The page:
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Old October 16th, 2005, 05:11 AM   #130
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Hey UP, how long are you in town for?
__________________

for the Pelasgians, too, were a Greek nation originally from the Peloponnesus
The Roman Antiquities of Dionysius of Halicarnassus
http://penelope.uchicago.edu/Thayer/...assus/1B*.html

Macedonia, of course, is a part of Greece". Strabo, VII, Frg. 9
http://penelope.uchicago.edu/Thayer/...ragments*.html

But north of the gulf, the first inhabitants are Greeks called Epirotes....
Procopius
http://books.google.com/books?id=9m6...page&q&f=false
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Old October 16th, 2005, 05:31 AM   #131
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^ I just left today.

I wish I could have met more of you guys.

We'll have to make a meet of it some time--perhaps I'll try to arrange something next time I come to town
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Old October 20th, 2005, 01:40 AM   #132
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Trouble in Trump deal? Condo sales pace slips

October 19, 2005

BY DAVID ROEDER SUN-TIMES COLUMNIST

Condo sales have gotten harder to come by in Trumpville, that big old tract at 401 N. Wabash where Donald Trump is putting up a 92-story building.

Since spring of 2004, Trump and his local sales force have put out an unchanging estimate of the proportion of units in the building that have been sold. It's been stuck at 70 percent, and many in Chicago real estate are wondering what's happening. A few local developers still hope The Donald will stub some toes on a project they insisted he could never complete.

Tere Proctor, who's in charge of sales for Trump, said business has slackened over the last 12 months. Proctor said that was because there was no sales office near the property. The Trump Organization had a showroom in the old Sun-Times building on the site. But after the building was closed for teardown about a year ago, Proctor had to make do with a windowless office at 900 N. Michigan.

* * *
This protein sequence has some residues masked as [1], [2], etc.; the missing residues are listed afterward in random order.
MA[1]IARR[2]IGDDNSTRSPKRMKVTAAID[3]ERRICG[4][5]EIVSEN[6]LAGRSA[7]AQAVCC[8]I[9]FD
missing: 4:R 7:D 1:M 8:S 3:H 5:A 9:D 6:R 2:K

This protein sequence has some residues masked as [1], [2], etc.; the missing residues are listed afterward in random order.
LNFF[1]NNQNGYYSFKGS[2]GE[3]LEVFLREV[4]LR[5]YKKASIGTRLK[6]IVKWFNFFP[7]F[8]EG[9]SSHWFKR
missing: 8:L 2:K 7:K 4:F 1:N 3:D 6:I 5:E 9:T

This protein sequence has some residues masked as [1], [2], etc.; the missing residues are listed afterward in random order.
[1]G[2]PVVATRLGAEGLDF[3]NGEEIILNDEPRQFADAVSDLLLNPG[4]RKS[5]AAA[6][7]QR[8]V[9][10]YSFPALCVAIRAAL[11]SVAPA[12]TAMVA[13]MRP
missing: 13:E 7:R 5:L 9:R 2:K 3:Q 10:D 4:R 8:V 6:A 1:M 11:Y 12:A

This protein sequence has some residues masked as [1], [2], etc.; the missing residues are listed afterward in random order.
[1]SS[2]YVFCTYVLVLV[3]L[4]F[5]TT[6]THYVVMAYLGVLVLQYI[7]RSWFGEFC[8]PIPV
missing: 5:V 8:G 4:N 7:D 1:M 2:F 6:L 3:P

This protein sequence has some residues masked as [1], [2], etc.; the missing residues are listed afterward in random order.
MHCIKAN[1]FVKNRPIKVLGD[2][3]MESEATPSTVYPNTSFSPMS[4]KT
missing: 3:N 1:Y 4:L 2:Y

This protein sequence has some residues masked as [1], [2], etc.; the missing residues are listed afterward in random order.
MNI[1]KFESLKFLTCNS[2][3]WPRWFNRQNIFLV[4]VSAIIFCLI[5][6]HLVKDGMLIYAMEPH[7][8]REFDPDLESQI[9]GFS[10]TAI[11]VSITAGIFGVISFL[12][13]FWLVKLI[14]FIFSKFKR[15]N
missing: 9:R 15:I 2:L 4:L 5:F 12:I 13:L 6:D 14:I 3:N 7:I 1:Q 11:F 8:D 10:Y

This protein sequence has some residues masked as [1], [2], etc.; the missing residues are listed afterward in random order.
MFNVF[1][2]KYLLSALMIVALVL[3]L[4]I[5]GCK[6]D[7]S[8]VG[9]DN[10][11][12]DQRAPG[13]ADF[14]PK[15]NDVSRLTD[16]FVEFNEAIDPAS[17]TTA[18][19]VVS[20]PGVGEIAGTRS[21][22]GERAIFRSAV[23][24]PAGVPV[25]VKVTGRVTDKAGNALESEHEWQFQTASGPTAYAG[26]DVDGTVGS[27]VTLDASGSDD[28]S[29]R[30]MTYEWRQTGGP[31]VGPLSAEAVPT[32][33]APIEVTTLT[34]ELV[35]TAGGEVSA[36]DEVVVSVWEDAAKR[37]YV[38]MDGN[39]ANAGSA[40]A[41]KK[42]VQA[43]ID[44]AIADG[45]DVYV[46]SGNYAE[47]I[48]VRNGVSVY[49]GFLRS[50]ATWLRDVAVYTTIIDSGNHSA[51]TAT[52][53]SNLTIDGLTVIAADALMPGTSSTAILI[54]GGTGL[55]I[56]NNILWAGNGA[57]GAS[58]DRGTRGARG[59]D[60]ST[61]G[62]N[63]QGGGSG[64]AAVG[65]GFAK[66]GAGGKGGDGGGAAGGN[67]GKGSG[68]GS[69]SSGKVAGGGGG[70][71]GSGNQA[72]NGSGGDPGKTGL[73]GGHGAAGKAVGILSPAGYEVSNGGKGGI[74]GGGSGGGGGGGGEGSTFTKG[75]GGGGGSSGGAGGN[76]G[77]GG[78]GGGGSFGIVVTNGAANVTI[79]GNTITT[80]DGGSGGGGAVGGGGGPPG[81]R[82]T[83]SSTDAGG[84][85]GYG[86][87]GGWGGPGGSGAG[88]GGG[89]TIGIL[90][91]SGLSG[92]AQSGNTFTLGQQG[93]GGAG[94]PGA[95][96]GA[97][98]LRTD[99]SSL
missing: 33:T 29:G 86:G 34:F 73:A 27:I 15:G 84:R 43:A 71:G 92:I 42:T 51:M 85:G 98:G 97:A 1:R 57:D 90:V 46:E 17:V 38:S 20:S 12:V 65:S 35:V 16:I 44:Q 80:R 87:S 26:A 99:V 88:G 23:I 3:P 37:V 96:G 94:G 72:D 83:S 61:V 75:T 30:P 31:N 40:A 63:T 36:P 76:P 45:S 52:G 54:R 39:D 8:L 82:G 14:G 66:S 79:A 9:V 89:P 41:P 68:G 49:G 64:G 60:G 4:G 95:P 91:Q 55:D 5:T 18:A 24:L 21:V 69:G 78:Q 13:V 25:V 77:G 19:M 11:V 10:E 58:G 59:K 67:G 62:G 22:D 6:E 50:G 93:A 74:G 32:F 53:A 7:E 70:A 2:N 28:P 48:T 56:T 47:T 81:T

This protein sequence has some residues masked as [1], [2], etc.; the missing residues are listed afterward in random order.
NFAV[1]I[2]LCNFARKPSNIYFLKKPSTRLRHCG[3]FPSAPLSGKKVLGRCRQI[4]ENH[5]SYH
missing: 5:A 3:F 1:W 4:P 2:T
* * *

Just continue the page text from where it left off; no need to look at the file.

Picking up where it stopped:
Now, the sales staff is on the 20th floor of the IBM building across the street, with a commanding view of the construction site. Proctor, sales associate at Koenig & Strey GMAC Real Estate, said that helps sell the project and that she's executing contracts on about five units a week. She also noted that units were added to the building in early 2004 when Trump scratched plans to provide office space.

The building's 758 units include 286 hotel-room condos. Proctor said the residential and the hotel condos are selling at about the same rate and that no one is backing out of contracts, which would require them to forfeit earnest money.

Trump talked about completing the building in late 2007, a schedule some thought was unrealistic. Proctor now says residential buyers are being told not to expect delivery until 2008 or maybe early 2009 for the top floors. The hotel units, which are on the lower floors, are still due in late 2007, she said.